Once I actually began to take a serious look at what unschooling had to offer, it did not take me long to change my original position. Where I had thought it was a form of lazy parenting, I realized that it was just giving a child more options. Where I had thought it meant a very ‘hands off’ approach, I found that parents still played a vital role. This wasn’t about letting kids do whatever they wanted, it was more about letting them choose what topics interested them. I found that I would still need to help them with the basics like reading, writing and arithmetic, which my wife and I had already started to do around the age of three, but then it would become my job to be their support system. I could guide them when needed, give them ideas to get the ball rolling, and be there for them if and when they became stuck. This was the answer I had been seeking; a way to break free of the cookie cutter, one-size-fits-all mentality of the so-called public school system. By giving kids the option to choose what subjects interested them, or by finding ways to implement their outside interests into learning experiences, they were given the opportunity to expand their horizons and learn at an even faster pace than I had been allowed to by being stuck in a rigid system. They could replace the litany of useless knowledge thrust upon them by standardization passed off as education with real world knowledge, and start gaining actionable skills years before it was considered to be socially acceptable as the “right time.” This was the ultimate opportunity for kids to be able to reach their full potential!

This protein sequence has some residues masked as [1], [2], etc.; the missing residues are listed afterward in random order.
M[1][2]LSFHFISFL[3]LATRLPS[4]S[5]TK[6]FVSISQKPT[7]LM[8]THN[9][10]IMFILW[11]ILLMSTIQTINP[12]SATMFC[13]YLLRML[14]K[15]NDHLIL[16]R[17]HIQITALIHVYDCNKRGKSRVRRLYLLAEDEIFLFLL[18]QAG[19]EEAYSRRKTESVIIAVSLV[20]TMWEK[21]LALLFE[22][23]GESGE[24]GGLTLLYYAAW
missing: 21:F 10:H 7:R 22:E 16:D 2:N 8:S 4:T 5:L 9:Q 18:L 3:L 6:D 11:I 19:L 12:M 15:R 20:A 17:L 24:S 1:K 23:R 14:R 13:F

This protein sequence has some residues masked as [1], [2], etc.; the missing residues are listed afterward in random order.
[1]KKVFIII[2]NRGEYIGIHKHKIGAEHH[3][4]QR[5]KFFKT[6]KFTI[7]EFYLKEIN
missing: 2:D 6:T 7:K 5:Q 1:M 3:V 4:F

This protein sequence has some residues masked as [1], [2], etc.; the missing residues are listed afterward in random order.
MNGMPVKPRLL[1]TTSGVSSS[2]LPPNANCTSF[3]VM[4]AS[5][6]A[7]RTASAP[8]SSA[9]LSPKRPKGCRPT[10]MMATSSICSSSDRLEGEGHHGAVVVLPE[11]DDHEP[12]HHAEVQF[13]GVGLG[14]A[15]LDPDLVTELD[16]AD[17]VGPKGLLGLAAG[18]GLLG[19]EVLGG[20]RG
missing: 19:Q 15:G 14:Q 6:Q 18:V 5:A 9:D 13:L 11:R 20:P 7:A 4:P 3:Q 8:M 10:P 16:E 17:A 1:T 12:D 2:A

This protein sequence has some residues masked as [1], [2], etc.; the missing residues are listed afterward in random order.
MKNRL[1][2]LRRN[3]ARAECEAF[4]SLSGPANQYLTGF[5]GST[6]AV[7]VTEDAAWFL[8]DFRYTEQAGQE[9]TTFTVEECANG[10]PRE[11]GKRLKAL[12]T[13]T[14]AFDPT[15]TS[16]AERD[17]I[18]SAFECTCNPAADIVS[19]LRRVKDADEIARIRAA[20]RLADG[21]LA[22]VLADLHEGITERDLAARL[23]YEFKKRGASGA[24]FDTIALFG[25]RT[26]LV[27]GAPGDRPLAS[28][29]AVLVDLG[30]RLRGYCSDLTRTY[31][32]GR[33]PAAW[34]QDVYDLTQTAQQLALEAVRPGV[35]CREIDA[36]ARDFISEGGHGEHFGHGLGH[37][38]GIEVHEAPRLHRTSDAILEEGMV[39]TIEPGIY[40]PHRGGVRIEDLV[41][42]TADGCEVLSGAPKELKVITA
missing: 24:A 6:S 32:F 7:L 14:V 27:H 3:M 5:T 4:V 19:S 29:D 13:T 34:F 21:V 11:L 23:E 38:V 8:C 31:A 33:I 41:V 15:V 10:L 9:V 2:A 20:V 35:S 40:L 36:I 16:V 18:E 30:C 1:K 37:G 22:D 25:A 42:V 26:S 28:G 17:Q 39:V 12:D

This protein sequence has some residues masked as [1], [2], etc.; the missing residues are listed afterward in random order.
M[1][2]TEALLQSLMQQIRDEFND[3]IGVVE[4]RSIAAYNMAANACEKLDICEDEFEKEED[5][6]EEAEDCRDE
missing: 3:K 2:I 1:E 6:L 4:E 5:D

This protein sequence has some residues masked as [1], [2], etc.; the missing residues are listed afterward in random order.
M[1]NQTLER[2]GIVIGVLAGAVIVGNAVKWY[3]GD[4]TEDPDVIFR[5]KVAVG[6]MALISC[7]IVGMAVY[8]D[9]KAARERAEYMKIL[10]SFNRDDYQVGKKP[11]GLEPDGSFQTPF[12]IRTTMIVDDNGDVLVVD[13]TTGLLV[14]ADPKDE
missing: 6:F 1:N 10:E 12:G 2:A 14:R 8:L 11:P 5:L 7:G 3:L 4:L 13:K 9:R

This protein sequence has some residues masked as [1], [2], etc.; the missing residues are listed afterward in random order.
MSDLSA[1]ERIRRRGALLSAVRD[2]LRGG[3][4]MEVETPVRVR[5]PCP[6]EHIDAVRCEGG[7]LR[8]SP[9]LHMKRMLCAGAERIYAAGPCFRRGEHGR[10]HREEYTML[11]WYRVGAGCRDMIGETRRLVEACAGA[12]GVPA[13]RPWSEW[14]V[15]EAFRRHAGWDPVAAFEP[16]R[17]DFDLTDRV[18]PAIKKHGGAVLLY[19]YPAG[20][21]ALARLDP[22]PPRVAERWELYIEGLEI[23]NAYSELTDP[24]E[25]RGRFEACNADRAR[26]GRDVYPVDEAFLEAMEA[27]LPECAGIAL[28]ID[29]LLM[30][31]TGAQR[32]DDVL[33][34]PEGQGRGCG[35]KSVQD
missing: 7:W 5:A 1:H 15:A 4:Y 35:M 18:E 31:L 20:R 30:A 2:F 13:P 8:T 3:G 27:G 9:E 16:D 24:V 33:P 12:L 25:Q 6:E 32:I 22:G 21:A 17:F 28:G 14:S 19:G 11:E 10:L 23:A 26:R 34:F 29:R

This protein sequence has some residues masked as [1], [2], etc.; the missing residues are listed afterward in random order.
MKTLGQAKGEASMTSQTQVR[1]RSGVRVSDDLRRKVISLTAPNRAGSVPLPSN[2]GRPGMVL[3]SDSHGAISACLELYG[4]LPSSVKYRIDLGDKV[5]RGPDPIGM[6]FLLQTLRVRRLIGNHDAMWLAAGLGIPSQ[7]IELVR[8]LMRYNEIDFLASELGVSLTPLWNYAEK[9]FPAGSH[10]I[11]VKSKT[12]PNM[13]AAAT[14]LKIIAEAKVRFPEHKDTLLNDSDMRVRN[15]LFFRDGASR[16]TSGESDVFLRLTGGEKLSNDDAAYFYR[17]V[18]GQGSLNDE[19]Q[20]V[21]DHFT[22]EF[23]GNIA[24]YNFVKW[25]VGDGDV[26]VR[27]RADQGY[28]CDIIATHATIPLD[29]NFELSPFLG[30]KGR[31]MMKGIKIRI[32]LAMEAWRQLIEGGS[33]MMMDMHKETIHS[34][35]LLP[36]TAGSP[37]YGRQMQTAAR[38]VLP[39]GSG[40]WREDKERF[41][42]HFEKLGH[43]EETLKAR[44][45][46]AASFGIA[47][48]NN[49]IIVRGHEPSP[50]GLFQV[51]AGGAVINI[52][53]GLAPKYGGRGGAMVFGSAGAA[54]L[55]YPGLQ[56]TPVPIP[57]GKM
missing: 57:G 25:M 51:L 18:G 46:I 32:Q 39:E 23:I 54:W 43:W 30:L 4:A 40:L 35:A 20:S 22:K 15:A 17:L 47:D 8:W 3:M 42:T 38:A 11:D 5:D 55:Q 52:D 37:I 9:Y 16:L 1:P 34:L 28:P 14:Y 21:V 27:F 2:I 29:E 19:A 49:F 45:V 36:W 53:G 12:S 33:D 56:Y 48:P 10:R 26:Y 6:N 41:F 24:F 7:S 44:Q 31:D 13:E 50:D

I was sold. This was the path I had been in search of and I stumbled upon it at just the right time. Not only will my kids not be forced to sit and recite useless information for years on end, they will also be able to start formulating a life plan years before their contemporaries. Many of the unschooling kids I have come across already have even started their own businesses before the age of sixteen. Not only are these children well-mannered, well-socialized and well-spoken but they also possess a drive not often seen from kids that are grinding their way through 15,000+ hours of the one-size-fits-all monotony that passes for education in public schools. Many of these same kids, the ones who decide that they would like to go on to college, are starting their junior year of college at eighteen and are head and shoulders above their classmates in a myriad of ways. The choice of, well, choice has opened doors for them that many kids never even knew existed until much later in life. That is what I want for my kids. I want them to live their lives as they see fit, to take whatever path they see as bringing them the most long term success and happiness. Unschooling will give them every opportunity to achieve just that. This is not to say that kids in other situations do not possess the same capabilities, but rather that those kids are given extra roadblocks that I refuse to put in front of my own. My job is to help guide them, not hinder their performance. That is why unschooling makes the most sense to me. As I started off this piece by saying, my girls are only just turning four as I write these words. My wife and I may start with a hybrid of homeschooling and unschooling to get the ball rolling. That may be yet written in stone but we both know what our preferred endgame looks like: our kids engaged in purely self-directed learning and making our own educations literally look like child’s play. I honestly can’t wait for them to start showing up dear old dad.
 Read Education: Free & Compulsory by Murray Rothbard; available in several formats at http://skyler.link/amzneducation